The AuctionNinja platform features extended bidding (a.k.a. "soft closing"). The AuctionNinja system will automatically extend the closing time of a lot (auction item) whenever a bid is placed within the last five minutes of its scheduled closing. This may occur multiple times on any given lot depending on the bidder interest in that lot. Once all interest and bidding in a lot ceases the clock will run out and the lot will close.
This is the fairest way to prevent “bid sniping” (someone submitting a high bid in the last seconds of any given lot’s closing in order to win said lot) and to give all bidders an opportunity to increase their bids if they wish. It is also the closest way to mimic a live, in-person auction, when the auctioneer gives bidders opportunities to increase their bids if someone jumps into the bidding at the last moment before hammering the winning bid.
Because all maximum bids are "masked" (hidden from other bidders), you do not know what any other bidder's maximum bid may be or when they placed it. Sometimes you will be outbid as soon as you enter your bid. This only occurs when another bidder had a higher maximum bid than yours already "on the board". Your bid set in motion BRG's automatic bidding system which raised the other buyer's bid above yours. The other bidder may have placed their max bid days, hours, or mere moments before you placed yours.
However, if you place a bid and there are no competing bids against your bid, the system WILL NOT immediately go to your maximum bid. In fact, if you are the only bidder by the time the lot closes, you will win the lot for the lowest possible dollar amount (based on whatever the opening bid was for that item), not your max bid. So if you place a max bid of $25 on a lot with an opening bid of $1 and there are no other bidders vying for that lot, you will win it for $1. NOTE: This only happens when there are no competing bids.
Occasionally our bidders are outbid by an amount lower than the minimum bid increment (see bid increments in our Terms & Conditions). All bidders may place their max bid at anytime. As a result, you may be outbid by what seems to be an incorrect increment. The AuctionNinja system will not default to strict increments like a traditional auction if an "odd" maximum bid was left prior to meeting the bid price which would engage the next bid increment.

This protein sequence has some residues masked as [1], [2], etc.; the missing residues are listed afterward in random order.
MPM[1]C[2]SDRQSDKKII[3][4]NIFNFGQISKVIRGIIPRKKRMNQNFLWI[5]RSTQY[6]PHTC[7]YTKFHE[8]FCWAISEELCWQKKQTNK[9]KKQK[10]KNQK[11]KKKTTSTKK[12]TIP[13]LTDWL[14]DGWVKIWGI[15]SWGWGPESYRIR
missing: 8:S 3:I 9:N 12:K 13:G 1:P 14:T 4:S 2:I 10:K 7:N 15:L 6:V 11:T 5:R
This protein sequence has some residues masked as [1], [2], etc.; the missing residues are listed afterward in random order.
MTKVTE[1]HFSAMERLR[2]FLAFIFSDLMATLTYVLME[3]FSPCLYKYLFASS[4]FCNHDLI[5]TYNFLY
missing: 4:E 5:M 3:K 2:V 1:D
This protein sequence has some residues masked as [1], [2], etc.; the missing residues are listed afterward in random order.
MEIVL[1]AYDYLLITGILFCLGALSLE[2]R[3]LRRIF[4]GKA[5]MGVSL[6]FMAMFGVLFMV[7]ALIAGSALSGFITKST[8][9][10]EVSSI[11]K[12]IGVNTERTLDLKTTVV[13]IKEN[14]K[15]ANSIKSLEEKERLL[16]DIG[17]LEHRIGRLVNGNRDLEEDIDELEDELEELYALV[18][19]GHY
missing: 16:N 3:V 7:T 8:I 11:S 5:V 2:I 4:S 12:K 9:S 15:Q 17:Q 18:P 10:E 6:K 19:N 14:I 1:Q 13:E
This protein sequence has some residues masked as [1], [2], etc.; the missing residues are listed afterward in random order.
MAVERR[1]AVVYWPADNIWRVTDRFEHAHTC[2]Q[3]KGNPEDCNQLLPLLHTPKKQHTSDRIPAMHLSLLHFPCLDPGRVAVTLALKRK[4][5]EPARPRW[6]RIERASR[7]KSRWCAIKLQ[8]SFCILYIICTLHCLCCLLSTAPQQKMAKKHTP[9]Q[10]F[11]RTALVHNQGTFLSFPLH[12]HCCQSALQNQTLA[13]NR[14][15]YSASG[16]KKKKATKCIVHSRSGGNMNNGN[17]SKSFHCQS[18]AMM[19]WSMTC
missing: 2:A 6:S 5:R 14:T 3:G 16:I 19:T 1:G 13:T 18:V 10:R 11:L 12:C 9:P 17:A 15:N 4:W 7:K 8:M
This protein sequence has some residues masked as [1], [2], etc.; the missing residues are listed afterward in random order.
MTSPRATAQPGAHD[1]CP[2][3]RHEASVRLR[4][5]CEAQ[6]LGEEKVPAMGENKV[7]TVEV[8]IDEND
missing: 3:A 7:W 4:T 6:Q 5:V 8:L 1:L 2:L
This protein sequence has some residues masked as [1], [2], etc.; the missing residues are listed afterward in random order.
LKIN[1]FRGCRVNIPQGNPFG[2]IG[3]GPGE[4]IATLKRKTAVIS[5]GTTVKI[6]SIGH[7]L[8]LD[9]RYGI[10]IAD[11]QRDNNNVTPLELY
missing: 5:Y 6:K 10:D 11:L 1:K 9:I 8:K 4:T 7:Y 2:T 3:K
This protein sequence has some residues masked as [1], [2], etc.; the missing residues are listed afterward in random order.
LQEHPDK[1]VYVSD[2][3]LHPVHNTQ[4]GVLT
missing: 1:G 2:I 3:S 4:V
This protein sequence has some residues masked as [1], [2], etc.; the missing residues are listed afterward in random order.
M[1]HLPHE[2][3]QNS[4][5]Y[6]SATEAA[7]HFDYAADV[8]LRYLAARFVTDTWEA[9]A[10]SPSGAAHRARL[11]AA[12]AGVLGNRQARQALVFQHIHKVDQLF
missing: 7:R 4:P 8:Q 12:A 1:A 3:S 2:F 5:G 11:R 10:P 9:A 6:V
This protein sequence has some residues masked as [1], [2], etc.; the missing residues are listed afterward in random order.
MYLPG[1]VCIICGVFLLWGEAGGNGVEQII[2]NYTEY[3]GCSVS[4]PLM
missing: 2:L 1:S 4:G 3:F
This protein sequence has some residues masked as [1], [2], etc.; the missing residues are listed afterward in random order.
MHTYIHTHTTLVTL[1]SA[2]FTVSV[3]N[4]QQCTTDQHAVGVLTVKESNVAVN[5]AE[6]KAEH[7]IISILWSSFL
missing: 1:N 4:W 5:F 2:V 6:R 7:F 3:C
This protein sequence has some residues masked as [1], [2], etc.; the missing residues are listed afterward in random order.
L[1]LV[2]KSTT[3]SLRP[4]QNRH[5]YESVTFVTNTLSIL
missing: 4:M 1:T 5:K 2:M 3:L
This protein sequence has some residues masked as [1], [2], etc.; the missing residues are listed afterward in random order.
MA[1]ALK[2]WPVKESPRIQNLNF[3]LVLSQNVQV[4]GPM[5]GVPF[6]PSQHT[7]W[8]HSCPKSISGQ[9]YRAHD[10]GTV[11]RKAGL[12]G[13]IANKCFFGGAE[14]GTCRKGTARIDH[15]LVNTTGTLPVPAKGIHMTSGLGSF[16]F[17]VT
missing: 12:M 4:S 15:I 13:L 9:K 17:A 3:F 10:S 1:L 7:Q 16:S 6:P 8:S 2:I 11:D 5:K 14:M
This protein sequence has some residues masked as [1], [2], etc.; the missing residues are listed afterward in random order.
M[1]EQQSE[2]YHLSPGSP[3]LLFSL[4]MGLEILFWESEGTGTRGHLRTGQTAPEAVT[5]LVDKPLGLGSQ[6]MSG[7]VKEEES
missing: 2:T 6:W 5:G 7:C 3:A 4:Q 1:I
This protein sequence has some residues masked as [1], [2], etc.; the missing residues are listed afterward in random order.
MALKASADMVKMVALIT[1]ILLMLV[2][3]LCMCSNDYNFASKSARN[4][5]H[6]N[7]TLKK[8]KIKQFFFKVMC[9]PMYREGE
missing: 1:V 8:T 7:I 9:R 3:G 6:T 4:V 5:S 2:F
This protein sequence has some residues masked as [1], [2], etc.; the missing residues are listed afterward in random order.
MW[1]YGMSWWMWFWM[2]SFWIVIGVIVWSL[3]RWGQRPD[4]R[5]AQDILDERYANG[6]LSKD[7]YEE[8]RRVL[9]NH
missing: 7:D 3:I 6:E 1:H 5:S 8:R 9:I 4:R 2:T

For example, let's say you place your maximum bid of $100 on a painting but another buyer wins the lot for $101. As stated in the bidding increments, you know the next bid should have been $105, not $101. The system will accept the $101 bid because that max bid of $101 was placed before the auction got to that next increment level.
Here's how: It's 4 p.m. on closing day and the painting is currently at $15. At 5:10 p.m. you place a maximum bid of $100. There are a few bidders at play and so by the time 5:45 comes around, the current bid is at $78 with you as the highest bidder. At 7:05 p.m. a new bidder joins in and places his maximum bid of $101. Since this new bidder's bid of $101 is above the minimum increment at the time she placed the bid, it is accepted by the system. Since there were no additional bids placed before the countdown clock ran out, the $101 bidder wins the lot because it is higher than your $100.
In the case of a tie bid, the hammer will always fall to the first bidder. For example, the current bid is $50 (placed by someone else). What you don't know is that their max bid (which is masked from other bidders) is $200. You join the bidding and and place a maximum bid of $200 and are immediately outbid in favor of the other bidder. Even though two people have the same max bid, only one person can win the lot. That is automatically determined by bidding order -- the person who placed that maximum bid first.